I recently came across a Lego Machines group on YouTube, which has a number of excellent creations with moving parts and all kinds of functions.
The Lego Microwave
This is a very simple demonstration of the logic behind a microwave, using mindstorms parts. Simple, but effective.
The door must close before it will turn on, and the user must press the start button.
This is a neat little device, demonstrating how the logic behind a lift works with Lego. The first two things that can be noted is that there appears to be only one RCX, but there are four lift buttons, two light sensors being used for the top and bottom levels, and also a sensor being used with a custom encoder wheel. That makes 7 sensors, and there are only 3 ports - what cleverness is being used to multiplex these? This is actually from the same guy who created the Microwave.
This is an RCX based forklift, which seems to be following a track, and using black bars marked on it to detect when to lower or raise its forks. It is also from the microwave guy. It seems a shame he has no website of his own, or at least has not linked to it from these creations.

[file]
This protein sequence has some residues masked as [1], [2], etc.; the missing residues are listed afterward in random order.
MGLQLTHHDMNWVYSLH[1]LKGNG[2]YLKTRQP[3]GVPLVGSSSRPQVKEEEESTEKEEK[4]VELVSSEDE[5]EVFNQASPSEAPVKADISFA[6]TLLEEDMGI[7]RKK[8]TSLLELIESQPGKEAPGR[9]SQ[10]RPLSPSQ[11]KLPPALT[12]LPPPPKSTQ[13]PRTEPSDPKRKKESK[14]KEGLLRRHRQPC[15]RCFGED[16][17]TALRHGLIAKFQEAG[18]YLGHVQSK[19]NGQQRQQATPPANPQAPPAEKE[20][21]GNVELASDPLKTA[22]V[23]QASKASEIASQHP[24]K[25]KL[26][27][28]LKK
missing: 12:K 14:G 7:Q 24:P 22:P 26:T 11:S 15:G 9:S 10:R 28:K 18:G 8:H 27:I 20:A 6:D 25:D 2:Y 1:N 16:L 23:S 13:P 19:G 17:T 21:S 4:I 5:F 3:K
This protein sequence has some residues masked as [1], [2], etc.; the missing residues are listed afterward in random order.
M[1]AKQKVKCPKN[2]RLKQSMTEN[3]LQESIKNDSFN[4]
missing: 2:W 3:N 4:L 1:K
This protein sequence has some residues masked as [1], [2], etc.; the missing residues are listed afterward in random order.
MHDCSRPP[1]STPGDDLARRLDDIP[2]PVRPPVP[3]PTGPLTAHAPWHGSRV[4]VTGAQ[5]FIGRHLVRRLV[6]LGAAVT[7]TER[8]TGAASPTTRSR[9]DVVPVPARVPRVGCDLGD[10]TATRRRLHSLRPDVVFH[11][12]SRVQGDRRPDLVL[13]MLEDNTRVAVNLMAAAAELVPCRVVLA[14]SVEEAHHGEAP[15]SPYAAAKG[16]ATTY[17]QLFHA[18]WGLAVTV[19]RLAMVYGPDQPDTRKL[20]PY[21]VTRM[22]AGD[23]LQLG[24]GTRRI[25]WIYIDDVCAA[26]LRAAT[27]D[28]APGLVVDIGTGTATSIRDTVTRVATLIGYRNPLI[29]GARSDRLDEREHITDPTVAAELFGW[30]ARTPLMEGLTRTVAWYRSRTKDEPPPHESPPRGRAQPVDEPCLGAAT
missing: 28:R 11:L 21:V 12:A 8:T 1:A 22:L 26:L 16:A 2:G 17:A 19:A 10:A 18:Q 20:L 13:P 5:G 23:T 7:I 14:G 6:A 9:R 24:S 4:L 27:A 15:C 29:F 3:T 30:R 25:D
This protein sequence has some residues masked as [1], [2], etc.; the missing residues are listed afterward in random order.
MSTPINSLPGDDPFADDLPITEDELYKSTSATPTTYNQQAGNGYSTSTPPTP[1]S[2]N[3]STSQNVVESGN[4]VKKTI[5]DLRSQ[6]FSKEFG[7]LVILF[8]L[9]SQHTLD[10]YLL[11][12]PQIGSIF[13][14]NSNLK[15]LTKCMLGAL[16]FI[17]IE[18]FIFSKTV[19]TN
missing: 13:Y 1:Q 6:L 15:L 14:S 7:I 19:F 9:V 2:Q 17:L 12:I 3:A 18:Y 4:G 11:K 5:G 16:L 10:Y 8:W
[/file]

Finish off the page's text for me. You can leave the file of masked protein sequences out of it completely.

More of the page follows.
I always enjoyed watching GBC stuff (great ball contraption for the uninitiated). This little loop is pretty cool, and has plenty of different ways of getting the balls form a to b. The great thing about GBC’s (or worst thing depending on POV) is that they are one of the few machines noisy enough to almost drown out the noise of kids at a convention, as seen in the second vid.
The first vid has one unit which does pretty well at coping with its own spillage. Spillage is an inevitable fact of life when building GBC modules, in that occasionally, Lego balls will be misplaced and end up outside of the machines..
The last video is a treat for those who like this stuff, and trains, with a train forming a part of the ball chain.
But the best have to be the films of “Ernie” - an Eight Legged Lego robot, using only one RCX. It seems to have two sets of legs each powered by one motor. My only worries are that the legs appear a bit thin, but with so many, the weight should be well distributed, and also that there is a horrible grinding just as the legs are about to touch ground… It is interesting to note that there is a multiplexer board on the top there - maybe the “Passive Sensor Multiplexer” from Mindsensors ?
Ernie has a home at smittysbricks.com, although I have not determined who the creator Smitty is..